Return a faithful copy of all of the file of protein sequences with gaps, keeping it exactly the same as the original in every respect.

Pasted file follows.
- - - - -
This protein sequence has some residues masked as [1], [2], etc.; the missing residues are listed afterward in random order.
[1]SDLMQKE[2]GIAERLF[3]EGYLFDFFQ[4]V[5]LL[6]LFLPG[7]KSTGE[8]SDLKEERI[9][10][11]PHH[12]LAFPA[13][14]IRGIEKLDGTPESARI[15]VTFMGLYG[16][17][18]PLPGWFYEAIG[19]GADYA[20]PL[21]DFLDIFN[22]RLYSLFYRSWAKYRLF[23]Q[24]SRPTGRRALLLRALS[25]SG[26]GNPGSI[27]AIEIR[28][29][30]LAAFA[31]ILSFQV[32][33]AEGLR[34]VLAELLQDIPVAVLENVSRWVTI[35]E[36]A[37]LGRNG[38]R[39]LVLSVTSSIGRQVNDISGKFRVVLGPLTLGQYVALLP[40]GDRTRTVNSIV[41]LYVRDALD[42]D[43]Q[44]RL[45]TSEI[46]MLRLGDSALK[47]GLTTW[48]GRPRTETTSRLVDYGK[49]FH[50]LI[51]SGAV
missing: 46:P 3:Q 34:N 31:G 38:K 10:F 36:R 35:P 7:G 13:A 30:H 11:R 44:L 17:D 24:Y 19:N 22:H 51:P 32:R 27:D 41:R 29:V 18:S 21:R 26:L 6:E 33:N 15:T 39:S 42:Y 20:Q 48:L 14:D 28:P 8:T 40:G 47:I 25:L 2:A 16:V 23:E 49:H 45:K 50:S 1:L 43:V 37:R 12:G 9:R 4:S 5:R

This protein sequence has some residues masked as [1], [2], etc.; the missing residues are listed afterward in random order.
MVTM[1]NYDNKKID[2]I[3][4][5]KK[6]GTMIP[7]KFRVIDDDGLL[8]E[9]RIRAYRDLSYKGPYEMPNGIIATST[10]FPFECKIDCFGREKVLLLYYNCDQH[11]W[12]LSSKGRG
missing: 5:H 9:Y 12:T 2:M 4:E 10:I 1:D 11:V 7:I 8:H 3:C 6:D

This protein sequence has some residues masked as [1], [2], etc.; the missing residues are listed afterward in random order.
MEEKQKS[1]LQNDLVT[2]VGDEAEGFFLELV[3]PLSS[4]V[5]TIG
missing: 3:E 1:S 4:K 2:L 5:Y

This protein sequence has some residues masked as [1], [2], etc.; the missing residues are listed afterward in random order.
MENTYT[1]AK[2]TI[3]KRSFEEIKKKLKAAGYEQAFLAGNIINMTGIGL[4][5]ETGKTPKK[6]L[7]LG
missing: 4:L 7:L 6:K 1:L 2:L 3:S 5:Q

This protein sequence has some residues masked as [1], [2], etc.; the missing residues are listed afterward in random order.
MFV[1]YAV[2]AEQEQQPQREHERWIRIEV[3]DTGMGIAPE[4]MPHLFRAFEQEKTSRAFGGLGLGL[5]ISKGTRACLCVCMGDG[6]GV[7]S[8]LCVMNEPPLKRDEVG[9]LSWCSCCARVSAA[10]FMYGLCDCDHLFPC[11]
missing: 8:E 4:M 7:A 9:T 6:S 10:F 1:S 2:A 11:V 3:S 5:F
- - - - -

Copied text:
This protein sequence has some residues masked as [1], [2], etc.; the missing residues are listed afterward in random order.
[1]SDLMQKE[2]GIAERLF[3]EGYLFDFFQ[4]V[5]LL[6]LFLPG[7]KSTGE[8]SDLKEERI[9][10][11]PHH[12]LAFPA[13][14]IRGIEKLDGTPESARI[15]VTFMGLYG[16][17][18]PLPGWFYEAIG[19]GADYA[20]PL[21]DFLDIFN[22]RLYSLFYRSWAKYRLF[23]Q[24]SRPTGRRALLLRALS[25]SG[26]GNPGSI[27]AIEIR[28][29][30]LAAFA[31]ILSFQV[32][33]AEGLR[34]VLAELLQDIPVAVLENVSRWVTI[35]E[36]A[37]LGRNG[38]R[39]LVLSVTSSIGRQVNDISGKFRVVLGPLTLGQYVALLP[40]GDRTRTVNSIV[41]LYVRDALD[42]D[43]Q[44]RL[45]TSEI[46]MLRLGDSALK[47]GLTTW[48]GRPRTETTSRLVDYGK[49]FH[50]LI[51]SGAV
missing: 46:P 3:Q 34:N 31:G 38:K 10:F 36:R 35:P 7:G 13:A 30:H 11:R 44:L 17:D 24:Y 19:N 22:H 51:P 32:R 27:D 41:R 29:V 18:S 21:R 26:L 6:E 33:N 15:T 39:S 42:Y 20:Q 48:L 14:D 28:P 8:T 40:G 47:I 25:L 2:A 16:V 23:E 49:H 45:K 50:S 1:L 43:V 37:R 12:G 9:R 4:S 5:R

This protein sequence has some residues masked as [1], [2], etc.; the missing residues are listed afterward in random order.
MVTM[1]NYDNKKID[2]I[3][4][5]KK[6]GTMIP[7]KFRVIDDDGLL[8]E[9]RIRAYRDLSYKGPYEMPNGIIATST[10]FPFECKIDCFGREKVLLLYYNCDQH[11]W[12]LSSKGRG
missing: 5:H 9:Y 12:T 2:M 4:E 10:I 1:D 11:V 7:I 8:H 3:C 6:D

This protein sequence has some residues masked as [1], [2], etc.; the missing residues are listed afterward in random order.
MEEKQKS[1]LQNDLVT[2]VGDEAEGFFLELV[3]PLSS[4]V[5]TIG
missing: 3:E 1:S 4:K 2:L 5:Y

This protein sequence has some residues masked as [1], [2], etc.; the missing residues are listed afterward in random order.
MENTYT[1]AK[2]TI[3]KRSFEEIKKKLKAAGYEQAFLAGNIINMTGIGL[4][5]ETGKTPKK[6]L[7]LG
missing: 4:L 7:L 6:K 1:L 2:L 3:S 5:Q

This protein sequence has some residues masked as [1], [2], etc.; the missing residues are listed afterward in random order.
MFV[1]YAV[2]AEQEQQPQREHERWIRIEV[3]DTGMGIAPE[4]MPHLFRAFEQEKTSRAFGGLGLGL[5]ISKGTRACLCVCMGDG[6]GV[7]S[8]LCVMNEPPLKRDEVG[9]LSWCSCCARVSAA[10]FMYGLCDCDHLFPC[11]
missing: 8:E 4:M 7:A 9:T 6:S 10:F 1:S 2:A 11:V 3:S 5:F